I have two Twilight II mounts. I've had one for about a year, and the other for several years. My Eon 120 uses the first one most of the time, unless I have it on a GEM. And when I bought my APM 152 f/8 ED APO, for which I already had an Atlas EQ-G, I bought a second Twilight II, because I like how simple the other one made using the Eon 120.

When I first got the newer one, and put the APM 152 on it, I noticed some radial play in the azimuth bearing, and upon closer inspection, I discovered that the three set screws at both ends of the pier extension weren't fully snugged down. After tightening, the play went away, and all's been well ever since...

And when THAT happened, my worries about whether the Twilight II was stout enough to handle a 6" f/8 refractor, went away in one observing session and have never returned. I find myself using the T-2 much more often than the Atlas EQ-G...

 

Both Twilight II  mounts have been totally trouble free aside from tightening those set screws I mentioned, and have only had to do so one time...

IMG_7340aaaa.jpg


Edited by Jan Owen, 26 March 2016 - 05:43 PM.

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#94 Jan Owen

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Posted 26 March 2016 - 05:38 PM

Another image...

 

IMG_7319aaaazCN.jpg


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#95 Xeroid

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Posted 26 March 2016 - 10:50 PM

Just to add to this topic:

 

As an experiment, I added a home brew, Milk Carton (HDPE?) washer to each side of my ES Twilight II mount.  I placed the new washer between the mount and existing black delrin(?) washer. No lube used.

 

WOW WHAT A DIFFERENCE!!

 

Its 31 degrees tonight, loaded up "BigMo" my Astro-Tech 130mm with 60mm Finder on the Twilight II, added the 15 lb counterweights and zooooowwwieee! No resistance whatsoever, smooth as silk.

 

I think Imma gonna faint... :lol:


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#96 EuropaWill

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Posted 29 March 2016 - 01:14 AM

Wow. After perusing this thread I may have lost interest in the Twilight II mount!  I am thinking Twlight I now! I am not mechanically inclined at all and prefer things to be as simple as possible.  :lol:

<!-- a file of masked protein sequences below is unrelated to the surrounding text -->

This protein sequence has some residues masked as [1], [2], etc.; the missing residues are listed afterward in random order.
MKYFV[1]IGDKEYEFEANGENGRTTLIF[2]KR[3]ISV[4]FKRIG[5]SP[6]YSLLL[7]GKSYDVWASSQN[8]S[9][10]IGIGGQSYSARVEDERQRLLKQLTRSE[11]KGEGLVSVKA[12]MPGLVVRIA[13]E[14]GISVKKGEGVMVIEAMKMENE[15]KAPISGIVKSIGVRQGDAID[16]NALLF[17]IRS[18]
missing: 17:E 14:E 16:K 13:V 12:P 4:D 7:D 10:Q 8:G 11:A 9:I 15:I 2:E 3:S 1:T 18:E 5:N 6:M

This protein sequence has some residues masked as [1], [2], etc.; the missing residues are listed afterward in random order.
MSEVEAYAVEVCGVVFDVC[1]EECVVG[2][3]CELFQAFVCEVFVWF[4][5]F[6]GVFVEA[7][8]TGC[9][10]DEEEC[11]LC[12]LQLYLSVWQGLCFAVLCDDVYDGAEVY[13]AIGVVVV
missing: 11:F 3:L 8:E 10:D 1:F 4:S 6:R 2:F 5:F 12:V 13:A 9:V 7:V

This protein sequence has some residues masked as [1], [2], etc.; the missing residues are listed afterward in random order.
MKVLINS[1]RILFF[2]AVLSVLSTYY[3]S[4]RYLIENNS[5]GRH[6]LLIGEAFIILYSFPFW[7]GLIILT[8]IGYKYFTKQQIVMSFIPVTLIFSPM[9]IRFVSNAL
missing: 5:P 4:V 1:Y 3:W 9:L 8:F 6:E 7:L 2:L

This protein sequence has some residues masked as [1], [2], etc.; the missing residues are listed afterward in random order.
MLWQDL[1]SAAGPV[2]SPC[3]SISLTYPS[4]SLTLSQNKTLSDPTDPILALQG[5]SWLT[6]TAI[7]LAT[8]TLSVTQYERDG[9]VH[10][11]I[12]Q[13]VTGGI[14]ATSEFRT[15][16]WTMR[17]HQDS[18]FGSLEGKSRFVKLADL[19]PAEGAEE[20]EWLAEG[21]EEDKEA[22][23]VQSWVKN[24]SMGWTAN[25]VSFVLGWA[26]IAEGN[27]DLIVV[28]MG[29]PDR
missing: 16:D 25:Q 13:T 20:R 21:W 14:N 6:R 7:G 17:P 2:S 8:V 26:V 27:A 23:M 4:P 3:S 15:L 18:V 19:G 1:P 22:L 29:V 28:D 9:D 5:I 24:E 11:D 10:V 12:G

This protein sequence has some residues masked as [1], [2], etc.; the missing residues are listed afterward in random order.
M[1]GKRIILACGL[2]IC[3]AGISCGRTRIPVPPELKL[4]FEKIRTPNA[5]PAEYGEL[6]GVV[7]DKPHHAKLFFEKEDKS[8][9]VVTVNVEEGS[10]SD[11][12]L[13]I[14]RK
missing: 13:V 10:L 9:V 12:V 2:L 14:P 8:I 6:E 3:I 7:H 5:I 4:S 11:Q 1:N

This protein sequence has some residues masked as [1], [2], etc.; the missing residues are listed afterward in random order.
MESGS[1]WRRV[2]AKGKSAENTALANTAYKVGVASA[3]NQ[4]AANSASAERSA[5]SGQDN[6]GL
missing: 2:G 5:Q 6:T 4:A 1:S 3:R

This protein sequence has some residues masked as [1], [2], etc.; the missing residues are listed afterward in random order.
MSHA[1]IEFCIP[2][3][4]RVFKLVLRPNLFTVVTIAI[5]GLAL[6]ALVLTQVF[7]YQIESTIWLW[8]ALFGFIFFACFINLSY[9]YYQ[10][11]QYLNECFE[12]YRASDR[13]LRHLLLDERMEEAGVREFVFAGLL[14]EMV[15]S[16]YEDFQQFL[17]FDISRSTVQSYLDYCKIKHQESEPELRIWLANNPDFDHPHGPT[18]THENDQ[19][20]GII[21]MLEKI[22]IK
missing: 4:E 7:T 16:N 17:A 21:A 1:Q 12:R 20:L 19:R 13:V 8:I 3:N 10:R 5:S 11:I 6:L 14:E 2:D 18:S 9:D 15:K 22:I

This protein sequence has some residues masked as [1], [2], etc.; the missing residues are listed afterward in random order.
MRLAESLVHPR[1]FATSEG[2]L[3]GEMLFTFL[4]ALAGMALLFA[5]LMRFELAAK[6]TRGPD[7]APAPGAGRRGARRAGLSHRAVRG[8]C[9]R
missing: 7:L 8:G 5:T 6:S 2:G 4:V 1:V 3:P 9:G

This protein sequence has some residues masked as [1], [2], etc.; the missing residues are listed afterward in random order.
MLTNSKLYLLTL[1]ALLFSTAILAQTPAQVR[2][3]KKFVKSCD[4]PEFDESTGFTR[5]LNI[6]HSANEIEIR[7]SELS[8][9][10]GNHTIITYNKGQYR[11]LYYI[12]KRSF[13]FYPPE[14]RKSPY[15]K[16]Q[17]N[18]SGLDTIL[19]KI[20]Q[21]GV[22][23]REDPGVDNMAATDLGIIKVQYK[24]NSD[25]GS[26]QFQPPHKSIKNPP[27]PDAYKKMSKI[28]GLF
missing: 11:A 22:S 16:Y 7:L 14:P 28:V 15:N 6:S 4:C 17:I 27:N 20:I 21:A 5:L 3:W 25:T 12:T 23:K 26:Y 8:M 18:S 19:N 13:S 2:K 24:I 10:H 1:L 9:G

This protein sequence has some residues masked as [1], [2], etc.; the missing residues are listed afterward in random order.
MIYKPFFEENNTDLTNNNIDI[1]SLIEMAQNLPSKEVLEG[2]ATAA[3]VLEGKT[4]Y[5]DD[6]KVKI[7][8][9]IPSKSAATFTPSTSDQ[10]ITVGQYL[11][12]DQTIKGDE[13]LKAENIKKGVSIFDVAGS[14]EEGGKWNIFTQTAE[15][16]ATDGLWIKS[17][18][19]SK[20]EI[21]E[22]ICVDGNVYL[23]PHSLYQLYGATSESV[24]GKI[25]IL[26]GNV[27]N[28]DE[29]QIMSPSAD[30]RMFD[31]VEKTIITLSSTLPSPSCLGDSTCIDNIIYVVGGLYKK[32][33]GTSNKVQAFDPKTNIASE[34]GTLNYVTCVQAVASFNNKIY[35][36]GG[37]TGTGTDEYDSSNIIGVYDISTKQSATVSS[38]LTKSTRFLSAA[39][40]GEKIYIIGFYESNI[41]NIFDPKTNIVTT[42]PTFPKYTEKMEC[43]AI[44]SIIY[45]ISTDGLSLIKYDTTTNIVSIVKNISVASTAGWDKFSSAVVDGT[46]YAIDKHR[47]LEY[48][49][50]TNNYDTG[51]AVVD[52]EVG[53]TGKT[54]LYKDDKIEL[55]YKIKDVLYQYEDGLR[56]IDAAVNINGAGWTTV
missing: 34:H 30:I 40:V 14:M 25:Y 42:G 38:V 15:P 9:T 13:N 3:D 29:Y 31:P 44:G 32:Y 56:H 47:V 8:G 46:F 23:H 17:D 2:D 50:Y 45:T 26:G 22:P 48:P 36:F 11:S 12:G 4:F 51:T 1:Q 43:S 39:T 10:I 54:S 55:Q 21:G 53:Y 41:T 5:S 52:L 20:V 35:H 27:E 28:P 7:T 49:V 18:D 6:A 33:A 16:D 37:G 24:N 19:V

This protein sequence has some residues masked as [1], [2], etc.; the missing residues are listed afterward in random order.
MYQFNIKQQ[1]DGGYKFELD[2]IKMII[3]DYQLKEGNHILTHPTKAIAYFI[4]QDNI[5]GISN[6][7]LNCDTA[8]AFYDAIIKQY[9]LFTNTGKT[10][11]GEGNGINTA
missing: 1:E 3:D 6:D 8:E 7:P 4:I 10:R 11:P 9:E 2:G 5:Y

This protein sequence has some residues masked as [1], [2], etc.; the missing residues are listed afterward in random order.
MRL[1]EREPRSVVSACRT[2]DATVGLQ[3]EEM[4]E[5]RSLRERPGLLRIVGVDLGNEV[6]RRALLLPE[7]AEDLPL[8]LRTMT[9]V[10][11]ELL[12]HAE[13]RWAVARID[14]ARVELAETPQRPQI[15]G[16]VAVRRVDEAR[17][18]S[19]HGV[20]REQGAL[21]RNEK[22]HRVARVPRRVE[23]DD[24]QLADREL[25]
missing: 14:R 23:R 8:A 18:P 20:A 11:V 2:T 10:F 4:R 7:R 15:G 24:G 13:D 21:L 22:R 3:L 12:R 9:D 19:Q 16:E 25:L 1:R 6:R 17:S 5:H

Despite some fiddling and attempts at optimizing that it has needed from me, I can't imagine not having this mount at this point. It's been so instrumental in my evaluations of scopes and eyepieces that I rank it among the best astro purchases I've made. 


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#97 Starman81

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Posted 30 March 2016 - 10:42 PM

Just to add to this topic:

 

As an experiment, I added a home brew, Milk Carton (HDPE?) washer to each side of my ES Twilight II mount.  I placed the new washer between the mount and existing black delrin(?) washer. No lube used.

 

WOW WHAT A DIFFERENCE!!

 

Its 31 degrees tonight, loaded up "BigMo" my Astro-Tech 130mm with 60mm Finder on the Twilight II, added the 15 lb counterweights and zooooowwwieee! No resistance whatsoever, smooth as silk.

 

I think Imma gonna faint... :lol:

 

Sounds good and sounds simple, but do you have a picture? I want to foolproof this mod :)


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#98 Xeroid

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Posted 31 March 2016 - 11:34 AM

Starman81,

 

OK, attached is a photo of my experimental mod showing the white Milk Carton Washer installed on the Twilight II mount arm.  It sits behind the Black delrin(?) washer which contacts the silver locking collar. 

 

I did one side at a time & checked to make sure both sides of the shaft was at an equal distance from the hub. Upon completion I bias the silver collar lightly against the delrin washer. I did NOT use any lube.

 

For my next version, I'll try to find a better way to cut out the milk carton washer center hole cleanly.

Attached Thumbnails

  • IMG_0136.JPG

Edited by Xeroid, 31 March 2016 - 11:35 AM.


#99 Scotchman

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Posted 31 March 2016 - 10:16 PM

Since I did the little sanding job on mine it has been working very well.



#100 KerryInSpace

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Posted 02 April 2016 - 12:56 AM

Another image...

 

attachicon.gifIMG_7319aaaazCN.jpg

Beautiful scope!  I currently have refractor fever and anytime I see a nice one the fever rises!